Middle East distributor Gianluca Chakra talks about the local penchant for action and horror movies and how he is pinning his hopes on iTunes.
Gianluca Chakra, managing partner of Dubai-based Front Row Filmed Entertainment, reminisces that when he and his father Michel first launched the company in 2003 he believed a good film would always find an audience.
“I am a cinephile. I love cinema. I love what I do. When I started out I found it hard to differentiate between passion and business. I thought a good film, if marketed well, would always work, but I tried and lost.”
Over time, Chakra figured out that the best way to distribute “alternative” and foreign films in the region was via DVD.
“The DVD audience was more sophisticated and you don’t have to rely on the support of the cinemas. It’s more about the film and the story. We built a reputation as this cool brand acquiring alternative films but then there was the DVD crash,” says Chakra. “There’s a sort of ignorance here about VOD but the audience is now migrating over.”
Today, the company acquires 90 to 120 titles annually alongside business partner Kuwait National Cinema Company (KNCC) and theatrically releases roughly 40 titles, many of them genre-based.
Recent acquisitions include Ben Wheatley’s Free Fire, Jacques Audiard’s upcoming untitled film, revolving around Sri Lankan immigrants living in Paris, and Zeroville.
Front Row and KNCC are among the regional distributors participating in the Dubai Distribution Programme through which they will acquire one Arabic film in DIFF’s line-up and release it.
Chakra talked to Screen International about the challenges of distributing in the Middle East.
Is there much of a market for non-Hollywood films in the Middle East?
We just bought the new Jacques Audiard. He’s a big director and it’s probably going to make it to Cannes and the publicity will be quite big on that one. But it’s always difficult for arthouse films in the Middle East because the cinemas don’t support them and don’t give enough time for films to build up word-of-mouth.
So what does work?
Top titles are usually the action pictures and the horror pictures. This year, we did well with The Quiet Ones and A Walk Among the Tombstones. The Guest also did well – we changed the campaign and had a lot of word-of-mouth screenings before the release.
Is it complicated releasing across a region rather than one territory?
These days the Gulf region is where you make money. Lebanon, Syria and even Egypt – forget it. They’re under screened and unstable – a bomb goes off and the film flops. You can’t estimate numbers in these smaller territories in the Levant region.
But when it comes to the Gulf, the market is growing and it’s also convenient from an advertising point of view. Because the territories tend to release the same films at the same time, you can target the whole region with one TV campaign. Most the channels are satellite, so when a spot plays, it plays all over the Middle East.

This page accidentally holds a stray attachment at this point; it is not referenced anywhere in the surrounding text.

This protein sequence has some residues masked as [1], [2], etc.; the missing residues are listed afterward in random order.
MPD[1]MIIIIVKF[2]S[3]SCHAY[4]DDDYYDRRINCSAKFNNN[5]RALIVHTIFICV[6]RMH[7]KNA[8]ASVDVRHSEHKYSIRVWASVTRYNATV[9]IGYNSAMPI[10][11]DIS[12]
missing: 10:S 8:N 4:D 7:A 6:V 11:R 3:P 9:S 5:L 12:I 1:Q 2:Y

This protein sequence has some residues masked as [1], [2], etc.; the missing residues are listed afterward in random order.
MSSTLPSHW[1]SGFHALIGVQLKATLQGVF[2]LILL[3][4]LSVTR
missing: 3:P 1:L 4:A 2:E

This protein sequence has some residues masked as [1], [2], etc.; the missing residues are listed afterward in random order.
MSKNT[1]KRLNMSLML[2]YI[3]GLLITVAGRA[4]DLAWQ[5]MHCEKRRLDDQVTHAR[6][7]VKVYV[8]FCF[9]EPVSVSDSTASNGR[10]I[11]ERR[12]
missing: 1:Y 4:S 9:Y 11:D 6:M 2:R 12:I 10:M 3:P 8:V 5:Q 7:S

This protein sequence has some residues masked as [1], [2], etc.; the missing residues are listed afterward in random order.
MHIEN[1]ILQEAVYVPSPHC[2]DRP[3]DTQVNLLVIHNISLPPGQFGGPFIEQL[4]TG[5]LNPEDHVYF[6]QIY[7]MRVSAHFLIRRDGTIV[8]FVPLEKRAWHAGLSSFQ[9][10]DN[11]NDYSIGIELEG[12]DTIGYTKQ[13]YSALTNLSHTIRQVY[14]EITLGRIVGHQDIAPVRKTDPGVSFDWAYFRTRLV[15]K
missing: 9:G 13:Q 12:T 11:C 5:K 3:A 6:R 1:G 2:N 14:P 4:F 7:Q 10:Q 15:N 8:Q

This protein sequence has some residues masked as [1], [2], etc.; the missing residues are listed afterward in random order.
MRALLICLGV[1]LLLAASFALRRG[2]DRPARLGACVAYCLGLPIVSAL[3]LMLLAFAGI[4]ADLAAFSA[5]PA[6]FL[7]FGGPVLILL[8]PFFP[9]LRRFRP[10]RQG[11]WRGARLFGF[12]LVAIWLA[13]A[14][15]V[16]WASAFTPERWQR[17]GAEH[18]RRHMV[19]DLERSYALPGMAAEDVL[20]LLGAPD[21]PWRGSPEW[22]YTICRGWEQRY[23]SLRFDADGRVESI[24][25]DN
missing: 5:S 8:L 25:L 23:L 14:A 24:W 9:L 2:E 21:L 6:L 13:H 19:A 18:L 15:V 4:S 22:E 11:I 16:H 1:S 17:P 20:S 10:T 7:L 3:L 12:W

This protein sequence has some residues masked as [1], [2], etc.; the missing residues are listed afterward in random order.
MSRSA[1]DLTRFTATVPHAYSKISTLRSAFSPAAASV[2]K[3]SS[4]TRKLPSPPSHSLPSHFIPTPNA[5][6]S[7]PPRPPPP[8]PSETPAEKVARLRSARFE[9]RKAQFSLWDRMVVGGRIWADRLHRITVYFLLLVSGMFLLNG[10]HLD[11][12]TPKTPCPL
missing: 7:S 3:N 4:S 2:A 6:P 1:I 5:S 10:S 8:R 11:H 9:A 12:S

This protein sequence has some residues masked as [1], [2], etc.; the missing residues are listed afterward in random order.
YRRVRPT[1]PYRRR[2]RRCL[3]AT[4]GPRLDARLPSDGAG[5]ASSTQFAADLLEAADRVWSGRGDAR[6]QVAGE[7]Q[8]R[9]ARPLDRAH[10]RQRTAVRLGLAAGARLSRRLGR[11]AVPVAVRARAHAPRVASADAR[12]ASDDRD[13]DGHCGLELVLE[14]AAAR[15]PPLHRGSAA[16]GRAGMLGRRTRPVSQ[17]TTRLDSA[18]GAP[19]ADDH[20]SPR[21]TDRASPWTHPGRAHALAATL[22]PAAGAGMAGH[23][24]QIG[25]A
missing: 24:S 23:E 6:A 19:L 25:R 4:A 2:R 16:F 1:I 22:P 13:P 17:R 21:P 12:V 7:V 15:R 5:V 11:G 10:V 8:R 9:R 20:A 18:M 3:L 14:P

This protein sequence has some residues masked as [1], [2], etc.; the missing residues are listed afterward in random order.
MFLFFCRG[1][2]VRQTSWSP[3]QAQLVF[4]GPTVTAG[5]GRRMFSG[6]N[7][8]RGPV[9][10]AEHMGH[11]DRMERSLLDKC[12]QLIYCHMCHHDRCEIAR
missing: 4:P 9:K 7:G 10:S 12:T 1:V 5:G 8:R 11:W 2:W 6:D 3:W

What about distributing Arabic films in the region?
When it comes to Egyptian films, they’re sort of universal but it’s hard to distribute other Arabic films outside of their home territories. The Egyptian films are cast driven. It’s like Bollywood. There are three or four stars they rely on whatever the script.
Last September, Front Row announced it had signed a deal with iTunes to act as its Middle East aggregator. How is that going?
It’s early days. We’re currently in the process of signing with all the Middle East distributors. We’ve launched quite a few of our titles already – 40 in the last two months. The big action films work all the time – you put up a Dwayne Johnson film –it will always work. We also had a few what we call “mini-hits” with Begin Again, Zach Braff’s Wish I Was Here and we just launched Map to the Stars, which is doing alright.
I think in a year and a half, the platform will be essential for releasing titles – we see every week 300% growth. It’s quite significant. The more you release the more the audience will grow but the secret is beating the UK and the US releases.
At the time of iTunes announcement, Front Row mentioned plans to showcase Arab films outside the region via the platform. Can you explain?
We’re hoping the films will find an audience internationally as well as regionally. iTunes has requested for us to start marketing Arab films throughout the world. Once we have enough titles they will open an actual section or genre.
But we haven’t got enough titles yet. One of the actual challenges is educating the producers and distributors of Arab films. They don’t know what iTunes is, or even the difference between a transactional VOD and SVOD platform. We’re talking with iTunes about doing some seminars to educate distributors across the Arab world.
We’re currently in talks to get Omar – which has not been released in the Middle East – and also think Theeb would work well too.
What do you think of the Dubai Distribution Programme?
We’re definitely up for it. Who knows whether it’s going to make money or not but it’s a great way to show the distributors and producers that there are different ways of releasing films and it’s interesting that the festival is going to help promote the release.